One of the challenges of work in FE is how sidelined the sector has become for professionals, with colleges post incorporation actively encouraged to operate as fiefdoms. FE’s capacity to operate as a collegiate transformational space has arguably been marginalised, but there are ways to reclaim a collective narrative, such as the “FE Transforming Lives and Communities” project.
In 2015 I co-edited (with Maire Daley and Kevin Orr) “Further Education and the Twelve Dancing Princesses” which attempted to challenge Cinderella as the dominant deficit metaphor for FE, instead celebrating the collective professional spaces that we could still exploit. Our contributing dancing princesses were all known to us from professional activist networks, in particular Natfhe/UCU, but also Teacher Education in Lifelong Learning (TELL), The Learning and Skills Research Network (LSRN) and social media campaigns around the IfL fee and ESOL funding. We are currently finalising a sequel – “The Principal: Power and Professionalism in FE” – whose contributing authors and illustrators are known to us through additional networks; such as the NUS, the Association for Research in Post-Compulsory Education (ARPCE) and Tutor Voices. In this sequel the metaphorical focus shifts from princesses to princes, and we interrogate how power is exercised in FE (whether ethically or problematically) via Machiavelli’s “The Prince”.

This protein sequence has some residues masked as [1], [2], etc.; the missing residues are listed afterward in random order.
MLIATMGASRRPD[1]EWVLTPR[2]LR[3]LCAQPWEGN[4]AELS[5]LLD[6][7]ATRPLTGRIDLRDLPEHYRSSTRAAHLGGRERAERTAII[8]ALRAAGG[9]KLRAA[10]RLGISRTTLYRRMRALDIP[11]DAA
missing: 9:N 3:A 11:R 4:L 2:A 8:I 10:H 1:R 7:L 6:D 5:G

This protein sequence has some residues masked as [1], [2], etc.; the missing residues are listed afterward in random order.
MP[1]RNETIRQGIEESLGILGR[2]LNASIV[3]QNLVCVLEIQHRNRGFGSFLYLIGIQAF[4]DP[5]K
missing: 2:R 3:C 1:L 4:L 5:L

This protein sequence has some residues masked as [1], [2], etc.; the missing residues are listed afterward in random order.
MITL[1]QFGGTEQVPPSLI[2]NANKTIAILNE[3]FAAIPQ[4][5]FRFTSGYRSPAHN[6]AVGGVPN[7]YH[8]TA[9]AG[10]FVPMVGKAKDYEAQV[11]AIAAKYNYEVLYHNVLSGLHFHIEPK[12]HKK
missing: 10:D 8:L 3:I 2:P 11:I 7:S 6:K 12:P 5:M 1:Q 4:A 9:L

I think the lesson I’ve drawn from working with colleagues on these projects is the power of making connections outside institutions, and how such networks can be personally nourishing, professionally transformational, and encourage collective chalk-face narratives about FE. We also owe a direct debt to “FE Transforming Lives and Communities”: through it were linked with one of its contributors, Curtis Tappenden, who has since become the new book’s Art Director and hugely enriched our project.